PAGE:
Iran ready to ‘investigate’ assassination charges

October 18, 2011

Iran is ready to “investigate” U.S. charges that its elite Quds Force plotted to kill the Saudi ambassador to Washington, Foreign Minister Ali Akbar Salehi said Monday, while continuing to deny any Iranian involvement.

“We are ready to patiently investigate any issue, even if it is fabricated,” Salehi told the state-run Islamic Republic News Agency. “We also asked America to give us the information related to this scenario.”

Salehi and other Iranian officials nevertheless continued to maintain that Iran had nothing to do with the alleged plot, which has seriously increased tensions with the United States and its regional ally, Saudi Arabia. The request for documents seemed aimed at punching holes in the U.S. allegations, which Iranian officials have dismissed as a “bad Hollywood script.”

In a television interview Monday, President Mahmoud Ahmadinejad said he loved the American people and did not understand why some wanted war with Iran.

“I think there are some people in the U.S. administration that want this to happen, but there are also wise people who know that it wouldn’t be in the U.S. interest,” Ahmadinejad told the al-Jazeera satellite network.

He denied any Iranian involvement in a “terror plot,” charging that the Obama administration made the allegations to divert attention from U.S. economic problems.

“Why has the U.S. administration leveled this accusation?” Ahmadinejad asked. “If they are under the impression that by doing this they can create a conflict between Iran and Saudi Arabia, they are sorely mistaken. The truth will be revealed in the end.”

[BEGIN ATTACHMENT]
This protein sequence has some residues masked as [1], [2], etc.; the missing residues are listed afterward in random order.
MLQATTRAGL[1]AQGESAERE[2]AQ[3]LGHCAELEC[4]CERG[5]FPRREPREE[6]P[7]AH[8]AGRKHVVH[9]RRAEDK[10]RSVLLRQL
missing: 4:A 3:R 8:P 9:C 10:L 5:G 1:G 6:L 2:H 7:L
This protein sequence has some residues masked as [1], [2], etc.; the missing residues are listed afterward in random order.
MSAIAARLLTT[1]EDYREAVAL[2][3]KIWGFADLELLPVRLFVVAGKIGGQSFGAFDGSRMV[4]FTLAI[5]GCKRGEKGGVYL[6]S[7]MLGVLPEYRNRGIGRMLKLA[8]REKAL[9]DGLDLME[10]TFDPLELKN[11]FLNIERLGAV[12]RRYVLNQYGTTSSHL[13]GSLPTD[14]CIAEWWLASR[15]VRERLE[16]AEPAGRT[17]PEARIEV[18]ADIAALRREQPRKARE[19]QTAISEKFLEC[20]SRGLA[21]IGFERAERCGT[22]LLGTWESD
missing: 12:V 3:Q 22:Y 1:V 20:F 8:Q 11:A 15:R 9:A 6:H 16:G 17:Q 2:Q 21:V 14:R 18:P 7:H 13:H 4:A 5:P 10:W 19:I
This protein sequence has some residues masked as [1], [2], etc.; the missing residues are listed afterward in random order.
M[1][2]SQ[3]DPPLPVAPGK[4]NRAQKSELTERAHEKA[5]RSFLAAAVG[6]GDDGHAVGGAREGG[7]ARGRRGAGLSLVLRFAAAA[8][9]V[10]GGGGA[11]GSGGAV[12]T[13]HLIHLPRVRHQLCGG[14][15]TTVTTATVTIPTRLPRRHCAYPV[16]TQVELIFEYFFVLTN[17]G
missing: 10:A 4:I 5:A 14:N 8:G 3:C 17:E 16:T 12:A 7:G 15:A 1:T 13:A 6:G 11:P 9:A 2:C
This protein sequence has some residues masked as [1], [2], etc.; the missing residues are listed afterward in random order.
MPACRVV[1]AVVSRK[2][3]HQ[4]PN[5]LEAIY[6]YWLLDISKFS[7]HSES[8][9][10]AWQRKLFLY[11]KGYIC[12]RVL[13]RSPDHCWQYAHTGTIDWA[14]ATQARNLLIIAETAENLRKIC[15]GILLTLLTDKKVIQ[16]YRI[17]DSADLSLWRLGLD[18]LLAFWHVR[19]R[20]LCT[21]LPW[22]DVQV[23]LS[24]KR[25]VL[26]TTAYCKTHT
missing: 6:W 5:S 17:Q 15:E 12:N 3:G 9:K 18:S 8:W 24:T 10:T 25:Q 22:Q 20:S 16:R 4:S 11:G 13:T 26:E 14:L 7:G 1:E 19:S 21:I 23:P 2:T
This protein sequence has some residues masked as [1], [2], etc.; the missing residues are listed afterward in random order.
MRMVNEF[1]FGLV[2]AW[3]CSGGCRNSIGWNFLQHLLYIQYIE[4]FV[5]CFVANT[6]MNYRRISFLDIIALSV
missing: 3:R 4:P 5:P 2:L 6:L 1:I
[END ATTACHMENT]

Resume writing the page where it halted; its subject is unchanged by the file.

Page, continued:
Saudi Arabia’s U.N. Ambassador Abdallah Y. Al-Mouallimi asked that the allegations be brought to the U.N. Security Council, although he didn’t specify what action his government wants. In a letter to the U.N. obtained by the Associated Press, he called the alleged plot a “heinous crime” and “gross violation” of international treaties.

U.N. Secretary General Ban Ki-moon said Monday he has referred official Iranian, Saudi and U.S. letters on the case to the Security Council, Reuters news agency reported.

Iranian officials also demanded consular access to the main suspect in the case, Mansour Arbabsiar, 56, a used-car dealer and dual U.S.-Iranian national who is awaiting a court hearing in New York.

In an indication of increasing diplomatic pressure on Iran, the country’s supreme leader, Ayatollah Ali Khamenei, issued the latest in a series of defiant statements Monday.

“We will not retreat even one step,” he said in a speech in the western city of Paveh, according to his official Web site. “As in the past, we will also not pay any extortion money in the future.” The commanders of the Quds Force, the elite Revolutionary Guard Corps unit accused of instigating the plot, report directly to Khamenei.

The United States has said it wants to increase pressure on Iran and has started lobbying its global allies to intensify already tough sanctions against the Islamic Republic. It is unclear whether other measures also are being prepared, or whether the United States and Saudi Arabia have handed a set of demands to Iran.

On Tuesday, Britain announced it has frozen the assets of five men, including Arbabsiar, in connection with the alleged Iranian plot, the Associated Press reported. Washington has already frozen the assets of the same men.

There has been much speculation on which third country the Quds force had allegedly used to transfer money to Arbabsiar who was supposed to pay the Mexican hit man. The fact that he had assets in a bank in Britain indicates that Iran probably transferred the money through London to the United States.

Meanwhile, Saudi Arabia’s King Abdullah, 86, was hospitalized Monday in the capital, Riyadh, where he underwent successful back surgery, the official Saudi Press Agency reported.

The target of the alleged assassination plot, Adel al-Jubeir, is Abdullah’s chief foreign policy adviser.

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